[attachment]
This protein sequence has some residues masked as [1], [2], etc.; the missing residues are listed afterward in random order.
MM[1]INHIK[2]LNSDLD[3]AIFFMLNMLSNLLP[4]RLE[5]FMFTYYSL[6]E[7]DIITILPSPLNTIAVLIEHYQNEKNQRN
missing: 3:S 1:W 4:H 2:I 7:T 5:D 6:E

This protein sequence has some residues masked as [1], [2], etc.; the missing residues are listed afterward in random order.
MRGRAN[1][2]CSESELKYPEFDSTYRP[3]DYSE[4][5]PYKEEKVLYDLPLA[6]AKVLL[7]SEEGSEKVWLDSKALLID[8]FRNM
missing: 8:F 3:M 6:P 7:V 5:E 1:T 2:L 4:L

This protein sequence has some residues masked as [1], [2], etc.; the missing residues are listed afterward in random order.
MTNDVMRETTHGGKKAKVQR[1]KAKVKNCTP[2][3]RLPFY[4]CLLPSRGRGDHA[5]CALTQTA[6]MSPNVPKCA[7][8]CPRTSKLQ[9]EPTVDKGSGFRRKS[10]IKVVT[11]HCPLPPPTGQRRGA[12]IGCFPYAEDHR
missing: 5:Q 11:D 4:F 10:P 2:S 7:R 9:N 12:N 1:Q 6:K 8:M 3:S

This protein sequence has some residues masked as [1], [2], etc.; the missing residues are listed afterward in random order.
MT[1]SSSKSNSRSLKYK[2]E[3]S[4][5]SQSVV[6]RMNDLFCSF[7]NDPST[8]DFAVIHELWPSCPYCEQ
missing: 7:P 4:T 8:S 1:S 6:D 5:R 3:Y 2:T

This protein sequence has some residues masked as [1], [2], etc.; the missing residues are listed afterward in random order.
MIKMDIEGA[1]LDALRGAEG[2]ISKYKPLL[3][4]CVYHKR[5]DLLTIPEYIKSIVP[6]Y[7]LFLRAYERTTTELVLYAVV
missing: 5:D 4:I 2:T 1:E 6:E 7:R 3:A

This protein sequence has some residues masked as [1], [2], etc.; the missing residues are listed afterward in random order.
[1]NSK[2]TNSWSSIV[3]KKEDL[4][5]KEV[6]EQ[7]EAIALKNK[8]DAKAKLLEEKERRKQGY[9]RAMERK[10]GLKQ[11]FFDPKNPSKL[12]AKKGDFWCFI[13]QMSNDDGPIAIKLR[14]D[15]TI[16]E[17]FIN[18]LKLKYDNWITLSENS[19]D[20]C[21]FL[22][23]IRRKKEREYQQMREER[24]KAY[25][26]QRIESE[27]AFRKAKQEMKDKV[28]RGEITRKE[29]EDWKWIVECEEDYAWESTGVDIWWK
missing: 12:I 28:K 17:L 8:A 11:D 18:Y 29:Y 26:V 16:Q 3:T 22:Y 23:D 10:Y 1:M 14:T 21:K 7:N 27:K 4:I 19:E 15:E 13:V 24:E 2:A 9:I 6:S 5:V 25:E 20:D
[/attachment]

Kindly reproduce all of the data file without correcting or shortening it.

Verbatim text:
This protein sequence has some residues masked as [1], [2], etc.; the missing residues are listed afterward in random order.
MM[1]INHIK[2]LNSDLD[3]AIFFMLNMLSNLLP[4]RLE[5]FMFTYYSL[6]E[7]DIITILPSPLNTIAVLIEHYQNEKNQRN
missing: 3:S 1:W 4:H 2:I 7:T 5:D 6:E

This protein sequence has some residues masked as [1], [2], etc.; the missing residues are listed afterward in random order.
MRGRAN[1][2]CSESELKYPEFDSTYRP[3]DYSE[4][5]PYKEEKVLYDLPLA[6]AKVLL[7]SEEGSEKVWLDSKALLID[8]FRNM
missing: 8:F 3:M 6:P 7:V 5:E 1:T 2:L 4:L

This protein sequence has some residues masked as [1], [2], etc.; the missing residues are listed afterward in random order.
MTNDVMRETTHGGKKAKVQR[1]KAKVKNCTP[2][3]RLPFY[4]CLLPSRGRGDHA[5]CALTQTA[6]MSPNVPKCA[7][8]CPRTSKLQ[9]EPTVDKGSGFRRKS[10]IKVVT[11]HCPLPPPTGQRRGA[12]IGCFPYAEDHR
missing: 5:Q 11:D 4:F 10:P 2:S 7:R 9:N 12:N 1:Q 6:K 8:M 3:S

This protein sequence has some residues masked as [1], [2], etc.; the missing residues are listed afterward in random order.
MT[1]SSSKSNSRSLKYK[2]E[3]S[4][5]SQSVV[6]RMNDLFCSF[7]NDPST[8]DFAVIHELWPSCPYCEQ
missing: 7:P 4:T 8:S 1:S 6:D 5:R 3:Y 2:T

This protein sequence has some residues masked as [1], [2], etc.; the missing residues are listed afterward in random order.
MIKMDIEGA[1]LDALRGAEG[2]ISKYKPLL[3][4]CVYHKR[5]DLLTIPEYIKSIVP[6]Y[7]LFLRAYERTTTELVLYAVV
missing: 5:D 4:I 2:T 1:E 6:E 7:R 3:A

This protein sequence has some residues masked as [1], [2], etc.; the missing residues are listed afterward in random order.
[1]NSK[2]TNSWSSIV[3]KKEDL[4][5]KEV[6]EQ[7]EAIALKNK[8]DAKAKLLEEKERRKQGY[9]RAMERK[10]GLKQ[11]FFDPKNPSKL[12]AKKGDFWCFI[13]QMSNDDGPIAIKLR[14]D[15]TI[16]E[17]FIN[18]LKLKYDNWITLSENS[19]D[20]C[21]FL[22][23]IRRKKEREYQQMREER[24]KAY[25][26]QRIESE[27]AFRKAKQEMKDKV[28]RGEITRKE[29]EDWKWIVECEEDYAWESTGVDIWWK
missing: 12:I 28:K 17:L 8:A 11:D 18:Y 29:Y 26:V 16:Q 3:T 22:Y 23:D 10:Y 1:M 14:T 21:K 7:N 27:K 4:I 19:E 15:E 13:V 24:E 2:A 9:I 6:S 5:V 25:E 20:D